Nothing Wrong With Leadership Team Building
I don’t want it to sound like I’m harping on leadership team building. Quite the contrary. As an EOS® Implementer I guide leadership teams through a pretty serious amount of trust building exercises and coaching. There’s nothing wrong with wanting (and working towards) a healthy leadership team.
When leadership teams can’t trust and communicate honestly with each other, they suffer from the same problems any other dysfunctional team would. And, if your team isn’t operating at peak efficiency, you know that is going to hurt. It’s going to hurt the bottom line. And, it’s going to hurt because every moment of work will be just a little bit more stressful.
But, in this age of “magic wand gurus” too many CEO’s think they can just hire a leadership team building coach and fix everything. Unfortunately that’s not the case.
Leadership team building is great. But, it requires a team that works well together already.
When It Doesn’t Work
If your team is already working fairly well together, get yourself some trust and team building exercises. Then, pat yourself on the back for being a great team that is just getting better.
If, however, your team is experiencing real trouble, you need real change. When the problems are deep rooted, you can’t just put a bandage on them and hope for the best. You need real change when:
- a team member isn’t doing their job correctly,
- team members don’t feel safe pointing out failures or problems,
- team members don’t offer up help,
- the team ignores long standing problems,
- certain members of a team are “above the law,”
- no one follows up on assigned tasks,
- long-term goals get ignored or forgotten,
- changes aren’t discussed,
- the boss is acting unilaterally,
- the whole team is reactive no proactive,
- one person’s opinion is heard over everyone else’s,
- or there is a general lack of respect.
These problems aren’t fixable with a few silly trust exercises. You need real, lasting change.
Creating Real Change
The kind of change that I’m talking about doesn’t come easy. Like anything else worth doing, real leadership team building requires hard work. And, that work is going to involve more than a few failures.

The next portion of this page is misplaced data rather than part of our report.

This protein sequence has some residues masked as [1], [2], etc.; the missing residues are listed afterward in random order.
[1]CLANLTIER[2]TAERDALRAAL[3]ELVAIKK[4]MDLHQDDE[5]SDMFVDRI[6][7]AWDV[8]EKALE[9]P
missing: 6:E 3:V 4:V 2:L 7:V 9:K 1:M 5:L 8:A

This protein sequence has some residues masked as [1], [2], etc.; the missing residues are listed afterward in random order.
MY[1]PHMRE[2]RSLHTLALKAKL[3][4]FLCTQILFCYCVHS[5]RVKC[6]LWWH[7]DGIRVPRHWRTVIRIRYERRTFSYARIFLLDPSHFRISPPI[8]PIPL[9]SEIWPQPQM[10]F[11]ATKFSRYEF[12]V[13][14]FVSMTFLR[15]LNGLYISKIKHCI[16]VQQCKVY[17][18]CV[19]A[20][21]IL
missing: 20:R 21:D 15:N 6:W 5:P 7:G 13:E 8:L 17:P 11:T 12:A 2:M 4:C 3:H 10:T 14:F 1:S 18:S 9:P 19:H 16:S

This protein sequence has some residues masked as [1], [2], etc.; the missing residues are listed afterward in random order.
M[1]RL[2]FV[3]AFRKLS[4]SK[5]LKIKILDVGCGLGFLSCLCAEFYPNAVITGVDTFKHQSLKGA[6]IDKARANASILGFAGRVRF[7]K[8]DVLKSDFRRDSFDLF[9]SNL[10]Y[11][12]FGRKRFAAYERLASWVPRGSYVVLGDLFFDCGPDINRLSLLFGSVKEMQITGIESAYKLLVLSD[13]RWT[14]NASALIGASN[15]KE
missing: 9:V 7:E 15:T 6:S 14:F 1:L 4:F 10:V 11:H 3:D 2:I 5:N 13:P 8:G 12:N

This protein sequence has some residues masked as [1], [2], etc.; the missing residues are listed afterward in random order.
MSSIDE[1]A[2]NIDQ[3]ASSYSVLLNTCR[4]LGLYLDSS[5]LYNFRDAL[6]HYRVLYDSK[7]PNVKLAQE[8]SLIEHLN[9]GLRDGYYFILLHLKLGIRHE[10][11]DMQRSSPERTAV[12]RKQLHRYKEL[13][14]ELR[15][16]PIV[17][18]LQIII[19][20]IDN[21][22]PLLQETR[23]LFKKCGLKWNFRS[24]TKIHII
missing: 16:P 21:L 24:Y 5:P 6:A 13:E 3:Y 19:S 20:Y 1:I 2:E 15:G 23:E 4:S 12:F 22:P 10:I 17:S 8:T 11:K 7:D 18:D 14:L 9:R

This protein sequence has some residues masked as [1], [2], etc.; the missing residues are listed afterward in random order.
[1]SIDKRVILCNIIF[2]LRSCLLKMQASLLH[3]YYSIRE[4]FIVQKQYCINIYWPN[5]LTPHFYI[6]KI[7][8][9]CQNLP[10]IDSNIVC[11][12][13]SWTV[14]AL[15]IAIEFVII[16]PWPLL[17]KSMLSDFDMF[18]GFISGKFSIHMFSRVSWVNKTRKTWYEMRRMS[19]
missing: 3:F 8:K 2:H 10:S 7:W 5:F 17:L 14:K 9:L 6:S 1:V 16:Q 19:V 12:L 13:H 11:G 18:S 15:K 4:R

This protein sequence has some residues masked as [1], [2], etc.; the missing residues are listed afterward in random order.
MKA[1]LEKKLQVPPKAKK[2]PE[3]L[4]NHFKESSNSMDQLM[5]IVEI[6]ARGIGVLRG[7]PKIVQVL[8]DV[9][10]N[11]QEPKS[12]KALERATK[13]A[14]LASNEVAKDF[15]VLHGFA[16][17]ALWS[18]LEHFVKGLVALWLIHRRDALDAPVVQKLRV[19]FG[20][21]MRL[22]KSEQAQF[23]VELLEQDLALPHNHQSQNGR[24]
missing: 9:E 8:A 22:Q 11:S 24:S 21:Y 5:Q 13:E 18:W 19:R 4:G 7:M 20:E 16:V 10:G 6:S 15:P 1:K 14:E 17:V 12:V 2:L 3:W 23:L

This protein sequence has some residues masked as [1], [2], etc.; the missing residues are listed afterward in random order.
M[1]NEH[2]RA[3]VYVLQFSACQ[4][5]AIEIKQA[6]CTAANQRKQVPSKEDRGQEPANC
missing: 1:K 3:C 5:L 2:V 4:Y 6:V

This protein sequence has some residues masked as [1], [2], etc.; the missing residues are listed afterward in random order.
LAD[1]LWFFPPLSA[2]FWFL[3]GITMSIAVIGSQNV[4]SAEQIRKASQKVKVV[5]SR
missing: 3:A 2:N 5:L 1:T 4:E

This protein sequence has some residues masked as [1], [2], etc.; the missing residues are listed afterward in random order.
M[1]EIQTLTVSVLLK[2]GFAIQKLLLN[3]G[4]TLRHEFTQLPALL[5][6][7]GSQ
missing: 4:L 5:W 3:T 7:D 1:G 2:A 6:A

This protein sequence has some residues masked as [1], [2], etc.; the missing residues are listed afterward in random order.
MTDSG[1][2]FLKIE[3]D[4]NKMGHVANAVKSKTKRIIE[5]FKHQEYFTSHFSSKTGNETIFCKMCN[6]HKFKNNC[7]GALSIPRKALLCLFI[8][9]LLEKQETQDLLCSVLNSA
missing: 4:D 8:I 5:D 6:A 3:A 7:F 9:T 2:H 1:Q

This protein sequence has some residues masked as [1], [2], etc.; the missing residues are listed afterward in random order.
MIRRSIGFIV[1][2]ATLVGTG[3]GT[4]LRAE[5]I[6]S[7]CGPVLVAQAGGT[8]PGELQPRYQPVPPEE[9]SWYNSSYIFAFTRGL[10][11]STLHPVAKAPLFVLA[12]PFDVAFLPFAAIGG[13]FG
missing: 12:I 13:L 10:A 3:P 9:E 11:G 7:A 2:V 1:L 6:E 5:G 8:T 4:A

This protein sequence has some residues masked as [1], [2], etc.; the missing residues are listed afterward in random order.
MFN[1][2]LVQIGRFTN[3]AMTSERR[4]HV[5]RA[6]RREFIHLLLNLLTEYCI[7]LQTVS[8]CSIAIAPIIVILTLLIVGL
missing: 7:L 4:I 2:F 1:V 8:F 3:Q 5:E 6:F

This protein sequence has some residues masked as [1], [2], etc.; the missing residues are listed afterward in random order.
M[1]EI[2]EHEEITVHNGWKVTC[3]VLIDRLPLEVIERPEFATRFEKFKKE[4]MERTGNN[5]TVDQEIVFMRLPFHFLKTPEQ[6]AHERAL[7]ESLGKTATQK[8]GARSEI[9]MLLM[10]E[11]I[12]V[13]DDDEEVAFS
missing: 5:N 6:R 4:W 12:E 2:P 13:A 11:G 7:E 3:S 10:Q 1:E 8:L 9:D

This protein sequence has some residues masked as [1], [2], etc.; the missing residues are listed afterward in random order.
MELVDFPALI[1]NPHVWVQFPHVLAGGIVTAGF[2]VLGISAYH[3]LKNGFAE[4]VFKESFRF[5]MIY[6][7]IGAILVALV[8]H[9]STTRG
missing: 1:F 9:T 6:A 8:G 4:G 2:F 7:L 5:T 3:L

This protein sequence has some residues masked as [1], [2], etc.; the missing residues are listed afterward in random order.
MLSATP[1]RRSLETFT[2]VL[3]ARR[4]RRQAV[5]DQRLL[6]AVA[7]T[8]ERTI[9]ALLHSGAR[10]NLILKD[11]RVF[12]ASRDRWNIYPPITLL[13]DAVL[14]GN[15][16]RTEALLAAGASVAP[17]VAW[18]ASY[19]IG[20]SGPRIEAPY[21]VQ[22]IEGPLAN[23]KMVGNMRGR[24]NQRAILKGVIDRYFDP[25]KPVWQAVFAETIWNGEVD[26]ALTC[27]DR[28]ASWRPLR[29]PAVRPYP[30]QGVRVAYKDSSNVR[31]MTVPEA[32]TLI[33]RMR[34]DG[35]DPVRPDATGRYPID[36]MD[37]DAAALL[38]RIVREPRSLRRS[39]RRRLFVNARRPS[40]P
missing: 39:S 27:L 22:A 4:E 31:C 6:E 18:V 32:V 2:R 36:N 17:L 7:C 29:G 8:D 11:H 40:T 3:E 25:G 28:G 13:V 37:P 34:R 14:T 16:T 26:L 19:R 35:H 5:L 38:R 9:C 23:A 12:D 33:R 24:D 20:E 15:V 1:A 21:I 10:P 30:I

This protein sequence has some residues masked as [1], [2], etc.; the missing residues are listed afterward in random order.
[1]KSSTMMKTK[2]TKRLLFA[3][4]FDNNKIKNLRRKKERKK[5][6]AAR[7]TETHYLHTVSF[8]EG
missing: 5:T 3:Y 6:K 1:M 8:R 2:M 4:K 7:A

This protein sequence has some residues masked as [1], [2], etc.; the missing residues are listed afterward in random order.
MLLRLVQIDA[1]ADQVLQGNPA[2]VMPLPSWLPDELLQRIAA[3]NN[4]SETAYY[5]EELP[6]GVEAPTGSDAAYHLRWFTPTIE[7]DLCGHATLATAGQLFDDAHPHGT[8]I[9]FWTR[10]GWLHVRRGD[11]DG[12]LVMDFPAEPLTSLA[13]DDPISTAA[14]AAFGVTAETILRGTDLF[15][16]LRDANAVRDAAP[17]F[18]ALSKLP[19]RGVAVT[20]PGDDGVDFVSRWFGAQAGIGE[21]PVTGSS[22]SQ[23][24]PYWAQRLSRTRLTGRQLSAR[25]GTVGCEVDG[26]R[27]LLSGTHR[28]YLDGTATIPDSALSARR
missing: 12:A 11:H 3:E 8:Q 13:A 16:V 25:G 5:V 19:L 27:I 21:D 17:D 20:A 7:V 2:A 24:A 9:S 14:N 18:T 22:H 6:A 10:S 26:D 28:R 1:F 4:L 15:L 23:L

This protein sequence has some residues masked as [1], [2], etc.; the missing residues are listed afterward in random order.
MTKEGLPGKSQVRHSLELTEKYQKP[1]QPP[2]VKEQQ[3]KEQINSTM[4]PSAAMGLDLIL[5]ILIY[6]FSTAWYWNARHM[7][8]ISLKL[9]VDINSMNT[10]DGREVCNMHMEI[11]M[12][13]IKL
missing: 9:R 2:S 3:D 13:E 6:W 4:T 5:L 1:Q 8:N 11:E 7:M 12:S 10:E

But, if you’re willing to endure the scraped knees and black eyes of real change, here’s how it works.
Dedicate Yourself To Honesty
Fully, completely, totally. You can only address problems in your business or your leadership team, when you acknowledge them. Don’t be afraid of the truth. It will reel its ugly head at you. But, just because you don’t acknowledge the truth doesn’t mean it isn’t still tearing your company apart. And, fair warning, if your leadership team is really struggling, that truth is going to involve someone on that team needing to make personal changes.
Hit Problems Head On
When a problem shows itself, you write it down. Put it on a list and keep that list visible. Then, commit to solving the problems on that list with regular, honest discussion. Don’t let things linger and don’t let them fester.
Say It Once
You know what absolutely never won over a person’s opinion? Repeating your own until they just give up. I call that argumentation by attrition, and it’s awful. Reasonable, intelligent people will disagree. If your team members are just repeating their opinions, rephrasing them, or otherwise just trying to get the team to relent, they aren’t team building. It’s easy to look at that like you “searching for consent.” But, you’re not. What you’re doing is making everyone that disagrees with you annoyed. Good leadership teams state their opinion once and make decisions. If you have new information, keep talking. Otherwise, shut up and respect that someone in the room disagrees with you.
Respect Someone’s Ability To Do Their Job Or Just Fire Them
If someone is on the leadership team, respect their ability to do their job. That’s why they are there. If you were better at their job than them, you wouldn’t need them. So, when one of the team members has an opinion, you listen. When they make a decision for their department, you accept it. If you don’t, that’s because you don’t respect them. And, if you don’t respect them, either they don’t have a place on that team, or you don’t.
Fight For A Goal
You need to identify and work for a real goal. Choose something ambitious, but realistic. Ideally, this is a goal the team has felt is just outside of their reach for a long time. Then, make sure it happens. Do whatever it takes and use the advice in this article to get there. Prove the change is working.
Systems For Change
There are plenty of systems for change management.
I strongly recommend the Entrepreneurial Operating System®. It’s in depth, long-term, lasting change. Companies that have used it see immediate growth in health and profits. And, they sustain that growth for years. In fact, the only companies that quit using the system are the ones that grow so big that they need a system designed for much larger companies.
Meet the Founder
Jeff Whittle founded and launched Whittle & Partners in 2011. Before that, Jeff practiced law in Dallas for 15 years and has an additional 20 years of executive business experience. He has run businesses ranging from startups to 300-employee operations.